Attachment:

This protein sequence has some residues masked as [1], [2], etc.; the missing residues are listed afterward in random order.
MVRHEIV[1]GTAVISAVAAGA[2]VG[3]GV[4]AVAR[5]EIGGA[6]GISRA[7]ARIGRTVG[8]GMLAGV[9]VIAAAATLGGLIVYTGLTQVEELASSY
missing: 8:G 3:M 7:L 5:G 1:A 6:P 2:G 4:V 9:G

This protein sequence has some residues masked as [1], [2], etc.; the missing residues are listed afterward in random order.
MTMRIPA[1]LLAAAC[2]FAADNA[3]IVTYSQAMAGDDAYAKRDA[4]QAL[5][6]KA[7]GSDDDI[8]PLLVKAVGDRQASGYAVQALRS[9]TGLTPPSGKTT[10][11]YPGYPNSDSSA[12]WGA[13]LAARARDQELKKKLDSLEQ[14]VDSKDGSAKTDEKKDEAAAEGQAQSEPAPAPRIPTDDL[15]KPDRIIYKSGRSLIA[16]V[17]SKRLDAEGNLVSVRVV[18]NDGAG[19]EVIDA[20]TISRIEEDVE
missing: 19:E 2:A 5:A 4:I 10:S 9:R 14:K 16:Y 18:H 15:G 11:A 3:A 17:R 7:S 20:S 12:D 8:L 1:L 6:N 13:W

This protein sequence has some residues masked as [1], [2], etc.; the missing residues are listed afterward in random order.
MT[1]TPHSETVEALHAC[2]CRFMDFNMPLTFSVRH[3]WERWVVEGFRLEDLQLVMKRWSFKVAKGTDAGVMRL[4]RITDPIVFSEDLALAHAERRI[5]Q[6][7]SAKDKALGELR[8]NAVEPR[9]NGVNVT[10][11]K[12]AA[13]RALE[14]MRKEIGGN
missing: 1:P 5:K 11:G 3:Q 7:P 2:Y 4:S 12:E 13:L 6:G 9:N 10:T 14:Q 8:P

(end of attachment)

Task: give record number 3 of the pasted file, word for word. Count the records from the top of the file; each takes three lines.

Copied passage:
This protein sequence has some residues masked as [1], [2], etc.; the missing residues are listed afterward in random order.
MT[1]TPHSETVEALHAC[2]CRFMDFNMPLTFSVRH[3]WERWVVEGFRLEDLQLVMKRWSFKVAKGTDAGVMRL[4]RITDPIVFSEDLALAHAERRI[5]Q[6][7]SAKDKALGELR[8]NAVEPR[9]NGVNVT[10][11]K[12]AA[13]RALE[14]MRKEIGGN
missing: 1:P 5:K 11:G 3:Q 7:P 2:Y 4:S 12:E 13:L 6:G 9:N 10:T 14:Q 8:P